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Thursday, October 18, 2007

Buying distressed homes...

As I mentioned in an earlier post (see my post of September 13), I’m spending about 50-60% of my time showing bank repo houses to potential buyers. Foreclosures go through at least three stages in Michigan, so I thought it was time to look at them from a buyer’s perspective.

• Pre-Foreclosures

In the pre-foreclosure stage, investors will likely be able to do the most good for the distressed homeowner and for themselves. Pre-foreclosure is where further damage to the home owner's credit rating can be forestalled and the home may be transferred at a mutually-agreed-upon price before it is necessary to get the lender involved. The best potential leads to locate a property at this stage may come from real estate agents, or through business associates and friends. There are local legal newspapers in most communities that list homeowners who are in this early stage of default, but not yet in foreclosure. Word of mouth is also a very viable way to find out about distressed homeowners, especially in a smaller neighborhood or sub.

It’s during this period where the homeowner has fallen behind and may negotiate with the bank to put the foreclosure process on hold temporarily and allow for a “Short-Sale” of the property, where the bank agrees to take less than it is owed, just to get the house sold. Unfortunately, many delinquent homeowners don’t take advantage of that option with their lenders. Many times you will see For Sale By Owner signs pop up during this time, because the sellers think they can sell the house and save the money that they might have to pay a realtor to market it – a big mistake that usually ends in failure. For listed properties, you will see the words “Short Sale” in the listing information. Remember that the bank must approve any offer that you make for the place during this time and the sale could still fall apart if the bank and the delinquent owner cannot agree on what to do about the difference between what you are offering and the amount owed on the house.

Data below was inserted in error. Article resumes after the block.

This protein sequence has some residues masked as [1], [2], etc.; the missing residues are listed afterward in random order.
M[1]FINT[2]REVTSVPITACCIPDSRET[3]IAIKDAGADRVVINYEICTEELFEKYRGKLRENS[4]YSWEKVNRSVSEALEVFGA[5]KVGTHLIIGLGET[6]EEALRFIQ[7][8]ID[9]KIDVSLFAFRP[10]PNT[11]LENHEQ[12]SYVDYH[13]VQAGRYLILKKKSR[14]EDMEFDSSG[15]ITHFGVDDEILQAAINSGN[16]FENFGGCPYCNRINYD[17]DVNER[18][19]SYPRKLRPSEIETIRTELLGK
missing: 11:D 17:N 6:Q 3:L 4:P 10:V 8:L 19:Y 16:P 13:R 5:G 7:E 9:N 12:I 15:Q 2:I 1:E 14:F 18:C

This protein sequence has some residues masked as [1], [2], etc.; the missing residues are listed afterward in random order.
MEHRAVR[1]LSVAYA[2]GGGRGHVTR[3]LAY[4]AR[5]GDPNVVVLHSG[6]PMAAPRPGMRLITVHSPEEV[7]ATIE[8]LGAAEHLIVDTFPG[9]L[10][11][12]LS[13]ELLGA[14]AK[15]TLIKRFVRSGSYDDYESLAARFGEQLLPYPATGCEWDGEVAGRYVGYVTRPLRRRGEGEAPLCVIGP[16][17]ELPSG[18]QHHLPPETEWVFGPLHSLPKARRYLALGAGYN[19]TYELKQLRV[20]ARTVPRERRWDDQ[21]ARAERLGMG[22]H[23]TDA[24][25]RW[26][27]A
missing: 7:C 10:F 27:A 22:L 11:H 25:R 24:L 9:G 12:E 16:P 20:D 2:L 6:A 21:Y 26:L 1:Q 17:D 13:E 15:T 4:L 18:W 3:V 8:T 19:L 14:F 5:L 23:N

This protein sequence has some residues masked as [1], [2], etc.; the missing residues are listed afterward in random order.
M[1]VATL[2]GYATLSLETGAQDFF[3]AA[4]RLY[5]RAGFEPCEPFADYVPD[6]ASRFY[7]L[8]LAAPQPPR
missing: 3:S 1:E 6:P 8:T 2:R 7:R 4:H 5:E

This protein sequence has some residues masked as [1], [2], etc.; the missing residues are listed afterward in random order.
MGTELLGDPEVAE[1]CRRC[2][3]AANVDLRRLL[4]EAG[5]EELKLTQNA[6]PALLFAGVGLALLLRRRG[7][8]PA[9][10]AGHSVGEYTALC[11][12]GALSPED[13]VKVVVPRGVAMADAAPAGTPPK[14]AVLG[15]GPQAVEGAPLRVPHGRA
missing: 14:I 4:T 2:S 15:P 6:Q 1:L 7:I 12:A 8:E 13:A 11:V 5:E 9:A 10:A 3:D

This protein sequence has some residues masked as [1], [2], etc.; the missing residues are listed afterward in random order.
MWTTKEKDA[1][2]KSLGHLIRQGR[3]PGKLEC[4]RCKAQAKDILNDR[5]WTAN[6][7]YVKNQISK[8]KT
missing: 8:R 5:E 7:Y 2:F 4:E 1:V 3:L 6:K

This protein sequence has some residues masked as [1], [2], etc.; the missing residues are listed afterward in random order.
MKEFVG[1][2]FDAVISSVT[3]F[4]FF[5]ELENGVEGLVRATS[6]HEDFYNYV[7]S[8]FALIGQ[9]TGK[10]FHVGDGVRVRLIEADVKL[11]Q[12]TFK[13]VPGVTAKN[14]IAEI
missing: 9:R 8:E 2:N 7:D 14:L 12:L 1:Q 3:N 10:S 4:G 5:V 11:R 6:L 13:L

• Foreclosure Stage

In the next phase, when a property is at the foreclosure stage, the best way to identify a potential property is through the public records at the County Clerk's office. Find out where the notices of default are filed and determine how to sort through the general index to discover pending foreclosure sales. In Oakland Country, Michigan thee is a paper called the Oakland County Legal News where all official court proceedings are posted – including all foreclosure notices. You can subscribe to that newspaper if you’d like.

The foreclosure process itself will vary from one state to the next, depending on whether it is a title or lien state, which determines whether a judicial or non-judicial form of foreclosure is involved. Judicial foreclosures pertain to mortgages, rather than deeds of trusts, and take significantly longer to complete. Michigan is a judicial state, so expect a longer (6-8 month) process

In Michigan, a Sheriff’s Sale takes place usually after the banks has gone through about 2-3 months of delinquent notices and attempts to get the delinquent homeowner to get caught up. The lender always ends up buying the property back at the Sheriff’s sale and that sale starts a six month redemption period clock running; during which time the delinquent homeowner can “redeem” the house by paying off the amount due and any penalties that have accrued. The foreclosed homeowner is allowed to live in the home for those six months without having to pay anything to the bank. It's during that six months that homes sometimes get damaged by vengeful owners taking out their frustrations.